This is seriously the BEST way to cook rhubarb. I discovered this when making a raw cake that included cooking rhubarb for the longest time at a low heat. I’ve played around with the timings and this is about as good as it gets. Honestly, if you like rhubarb this is the way to go! If you have anyone in your family who doesn’t – try them with this. You can make it in big batches so you’re not wasting too much oven time.
The quantities below makes enough for 2-3 portions – although if I’m honest I could easily eat all of this in one sitting. Use it for overnight oats, as a pancake topping, mixed through yoghurt or just eat it on it’s own.
Turn the oven onto almost it’s lowest setting – so 80-100c /180-200f or Gas 1/4 -1/2
- 200g raw rhubarb, chopped into small slices (about 1cm slices)
- 2 tablespoons maple syrup
- 2 tablespoons brown sugar (any brown sugar will work – I like soft brown sugar best.)
Put the chopped rhubarb into a baking dish or tray and add the syrup and sugar and coast it well. Put into the oven for 1.5 – 2 hours. It should still hold it’s shape but be tender – the picture shown is of the cooked rhubarb so you can see how its held it’s shape.
Eat immediately or put in a container and keep in the fridge, save the juices too. I prefer eating this at room temperature rather than straight from the fridge, but hot, cold or warm, it is truly delish.
My latest supply of one of my favourite peanut butters (Manilife) arrived yesterday and so peanut butter had to be part of my brekkie today (although I had already eaten a fair few spoonfuls from the jar within seconds of it arriving.) With a packet of flatbreads languishing in the bread bin, this simple P&J tortilla was envisaged, made and eaten within 5 minutes. If you love peanut butter and jam, you’ll love this. I used raspberries and raspberry jam, but you could use strawberries with strawberry jam, blueberries etc., anything would be lovely.
Possibly not the healthiest of breakfasts due to the high sugar content of the jam, but it was worth it and in my defence I had walked the dog. You could of course use a low sugar jam or make your own chia seed jam, but for now, the original stuff did the job beautifully.
P&J brekkie Tortilla
- 1 flour tortilla (large)
- 1 tablespoon of your favourite peanut butter
- 2 teaspoons Raspberry Jam
- Handful of fresh raspberries
- Yoghurt (I used coconut)
Heat a frying pan (no oil required) – and when it’s hot, add the tortilla. After a minute, take the tortilla out of the pan and put it on a plate cold side down. Spread your peanut butter over the hot side, and then spread the jam on top and top with some raspberries. Fold the tortilla in half over the filling. Put this back in the pan (heat on) and dry fry for a minute on both sides – the tortilla will start to brown.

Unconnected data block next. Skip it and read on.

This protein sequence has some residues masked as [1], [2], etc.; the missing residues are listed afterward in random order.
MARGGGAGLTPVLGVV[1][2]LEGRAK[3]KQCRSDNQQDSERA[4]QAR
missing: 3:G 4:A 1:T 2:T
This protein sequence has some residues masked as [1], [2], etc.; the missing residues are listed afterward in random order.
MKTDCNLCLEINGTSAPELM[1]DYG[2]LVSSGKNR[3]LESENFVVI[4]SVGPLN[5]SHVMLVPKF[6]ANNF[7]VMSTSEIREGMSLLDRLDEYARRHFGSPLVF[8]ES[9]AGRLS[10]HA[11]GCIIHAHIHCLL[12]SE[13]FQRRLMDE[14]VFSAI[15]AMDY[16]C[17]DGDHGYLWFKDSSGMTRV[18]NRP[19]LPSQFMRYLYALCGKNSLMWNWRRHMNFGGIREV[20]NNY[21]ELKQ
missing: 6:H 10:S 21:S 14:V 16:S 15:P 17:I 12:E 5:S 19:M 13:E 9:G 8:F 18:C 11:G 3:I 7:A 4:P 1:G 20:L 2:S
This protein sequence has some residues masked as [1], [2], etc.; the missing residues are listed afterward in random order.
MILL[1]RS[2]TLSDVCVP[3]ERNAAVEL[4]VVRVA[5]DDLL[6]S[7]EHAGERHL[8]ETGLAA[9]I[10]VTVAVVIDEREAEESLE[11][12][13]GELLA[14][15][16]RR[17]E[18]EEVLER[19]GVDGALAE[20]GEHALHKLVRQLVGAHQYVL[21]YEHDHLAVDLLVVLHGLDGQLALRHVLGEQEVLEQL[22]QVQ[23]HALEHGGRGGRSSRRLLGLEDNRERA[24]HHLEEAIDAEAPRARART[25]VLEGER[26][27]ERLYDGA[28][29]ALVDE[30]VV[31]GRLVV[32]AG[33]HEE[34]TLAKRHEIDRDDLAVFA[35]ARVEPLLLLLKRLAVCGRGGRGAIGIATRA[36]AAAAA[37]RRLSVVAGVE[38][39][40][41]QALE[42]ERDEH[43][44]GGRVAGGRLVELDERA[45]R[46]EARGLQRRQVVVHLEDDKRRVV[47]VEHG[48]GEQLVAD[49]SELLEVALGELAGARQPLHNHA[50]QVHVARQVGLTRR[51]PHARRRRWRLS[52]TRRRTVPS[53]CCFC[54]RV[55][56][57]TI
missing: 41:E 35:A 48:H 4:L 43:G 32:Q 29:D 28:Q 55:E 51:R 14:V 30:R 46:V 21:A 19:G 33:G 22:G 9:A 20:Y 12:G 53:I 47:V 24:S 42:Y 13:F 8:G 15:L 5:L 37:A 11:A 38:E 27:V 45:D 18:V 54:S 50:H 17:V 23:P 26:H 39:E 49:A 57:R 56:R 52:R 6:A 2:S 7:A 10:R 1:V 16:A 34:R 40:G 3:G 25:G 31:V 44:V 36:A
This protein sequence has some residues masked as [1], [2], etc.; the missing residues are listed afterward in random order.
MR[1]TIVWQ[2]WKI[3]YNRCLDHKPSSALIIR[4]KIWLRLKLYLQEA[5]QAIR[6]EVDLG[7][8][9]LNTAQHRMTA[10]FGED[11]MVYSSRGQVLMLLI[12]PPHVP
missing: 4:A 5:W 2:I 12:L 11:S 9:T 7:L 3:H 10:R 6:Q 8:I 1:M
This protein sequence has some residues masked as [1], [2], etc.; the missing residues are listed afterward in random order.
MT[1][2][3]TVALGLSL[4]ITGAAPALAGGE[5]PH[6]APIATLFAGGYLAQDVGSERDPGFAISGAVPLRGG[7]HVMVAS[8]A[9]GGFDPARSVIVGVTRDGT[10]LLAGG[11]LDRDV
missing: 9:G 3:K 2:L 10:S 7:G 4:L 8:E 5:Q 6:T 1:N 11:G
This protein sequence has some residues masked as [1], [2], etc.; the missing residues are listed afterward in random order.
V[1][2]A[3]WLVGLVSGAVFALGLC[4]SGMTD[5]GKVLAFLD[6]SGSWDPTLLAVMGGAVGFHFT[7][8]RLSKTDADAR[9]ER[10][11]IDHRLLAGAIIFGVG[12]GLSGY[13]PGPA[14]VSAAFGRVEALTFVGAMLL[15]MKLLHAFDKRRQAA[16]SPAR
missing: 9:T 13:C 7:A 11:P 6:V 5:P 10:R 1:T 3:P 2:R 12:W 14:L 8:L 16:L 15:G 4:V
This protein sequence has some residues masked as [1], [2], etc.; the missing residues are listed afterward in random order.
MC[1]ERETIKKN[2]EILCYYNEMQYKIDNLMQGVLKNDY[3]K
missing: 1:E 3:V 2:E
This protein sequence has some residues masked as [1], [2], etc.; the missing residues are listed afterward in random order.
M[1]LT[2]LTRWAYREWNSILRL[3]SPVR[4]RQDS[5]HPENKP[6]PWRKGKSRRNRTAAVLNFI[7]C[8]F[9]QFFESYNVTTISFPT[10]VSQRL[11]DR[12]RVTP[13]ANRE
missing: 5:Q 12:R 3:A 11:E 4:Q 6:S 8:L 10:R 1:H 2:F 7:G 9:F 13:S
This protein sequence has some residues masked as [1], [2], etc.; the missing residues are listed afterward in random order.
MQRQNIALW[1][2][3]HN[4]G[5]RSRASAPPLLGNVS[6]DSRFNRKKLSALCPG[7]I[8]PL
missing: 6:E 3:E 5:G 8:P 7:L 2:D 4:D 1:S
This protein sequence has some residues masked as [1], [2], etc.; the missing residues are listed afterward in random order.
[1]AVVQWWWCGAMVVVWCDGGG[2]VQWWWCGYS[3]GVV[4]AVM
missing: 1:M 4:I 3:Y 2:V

Cut in half and serve with some more fruit and yoghurt.
I was filling time looking at recipes last night and a pumpkin pancake one caught my eye. It was an American recipe using pumpkin puree, which seems to be hitting our shops in tins at the moment. Yet it’s really easy to make up fresh and with my bumper squash harvest this year, I’ve got plenty to play with. Mixed with the right spices it becomes a delicious sweetly spiced puree that is crying out to be used in sweet recipes.
So here is my take on the pumpkin puree and pumpkin pancake craze.
Pumpkins and squashes I think are pretty much interchangeable. I’ve been using crown prince squash in place of pumpkin, and butternut squash can be used as well. To make a sweet puree I cut the squash into big chunks (like big watermelon slices) take out the seeds but keep the skin on. Then put the chunks into a roasting tin, add some small dollops of coconut oil and roast for around 20-30 mins until really tender. The use of coconut oil keeps the sweet theme, you could use olive oil, but I would avoid vegetable oil or any other more savoury flavoured oil.
Once cool, slice the flesh off the skin and put into a food processor. Blend for around 20 seconds into a soft puree.
You can add the spices here as well – roughly 1 teaspoon of mixed spice to every 100g of skinned squash – just blend it in for 1-2 seconds then the puree is ready spiced to use. The puree will keep in the fridge for a few days.
Spiced Squash Pancakes (serves 2 – makes 4 -5 pancakes)
- 60g spelt flour (or wholemeal)
- 1 teaspoon baking powder
- 40g oats
- Pinch salt
- 125ml milk
- 1 egg
- 1 tablespoon maple syrup (more for drizzling over the cooked pancakes)
- 8g melted butter (more to grease the frying pan)
- 100g squash puree with 1 teaspoon mixed spice
- Mix the flour, baking powder, oats and salt into a bowl.
- In a separate bowl whisk the milk, egg, maple syrup, butter, puree and spice, until well combined. Add this mix to the flour mix and whisk to combine.
- In a small frying pan, add a small knob of butter and melt this to coat the pan. Once melted add a ladle of the pancake mixture. Cook for around 2-3 minutes per side.
Enjoy with some raisins or sultanas, yoghurt and more maple syrup.